Lady Gaga puts mental wellness and Dialectical Behavior Therapy in the spotlight

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I’m a Cleveland-based clinician trained in Dialectical Behavior Therapy. This means part of the philosophy I embrace is the need to balance opposite truths.

DBT therapists teach clients how to balance the pain of life’s experiences with the joy of living fully. From that spot, wise decisions can be made, which leads to changes in behavior.

DBT therapy is designed for a complex overlay of symptoms and is the No. 1 evidence-based treatment for addressing the symptoms of Borderline Personality Disorder. Those dedicated to the complexity of this treatment make a commitment to lifelong learning. Each year, many of us attend an annual conference for the improvement and advancement of DBT. By sharing research data, demonstrating advanced clinical techniques, and building comradery with each other, we stay awake to best practices for our clients and ourselves.

A highlight of our most recent conference was hearing that the effectiveness of DBT treatment had reached super-star proportions. In an interview in Elle magazine, Lady Gaga shared with Oprah that she had found empowerment in DBT, and that it gave her a guide to understanding strong emotions.

I almost hit the floor in shock. I’m a Little Monster of the highest order and saw TWO of her concerts in Las Vegas in October. She should have told ME, not Oprah! I didn’t see Oprah in the crowd! Hmph!

Once I picked myself back up, I took in the real impact of what Lady Gaga had done. In just a few words, she gave DBT an international spotlight – letting people know there is a way out of the hell of intense emotions. More important, sharing her experience modeled that seeking care for mental health conditions should be as routine as treating the common cold. Her words reached more people than one therapist ever could, and I’m grateful for her taking that risk.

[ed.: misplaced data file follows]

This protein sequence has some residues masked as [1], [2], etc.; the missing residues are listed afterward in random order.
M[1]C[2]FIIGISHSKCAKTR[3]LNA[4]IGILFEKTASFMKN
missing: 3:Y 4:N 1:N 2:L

Still, I paired this with another point shared during the conference. Did you know that for every therapist certified in evidence-based treatment for Borderline Personality Disorder, there are 5,933 people in the United States seeking such treatment? This boggled my mind and left my heart heavy.  Naturally, I couldn’t be more thrilled to see Lady Gaga succeed with her DBT treatment. What about those other 5,932 people who can’t find it or can’t access it? What do we do for them?

I share this with the hope that someone reading these words reaches out for help with their struggles, no matter how dark the future looks and no matter who you are in the world.

Here are two opposite truths to balance: Overcoming the pain of life can feel hopeless. And there are treatments that effectively address that pain; there is hope.



About the Author:

Amy Kalasunas, LPCC-S, NCC, is Chief Operating Officer and Director of DBT Services at CEBTOhio. A DBT Linehan Board-Certified Clinician, she is an experienced teacher and sought-after speaker on implementation of effective evidence-based treatment.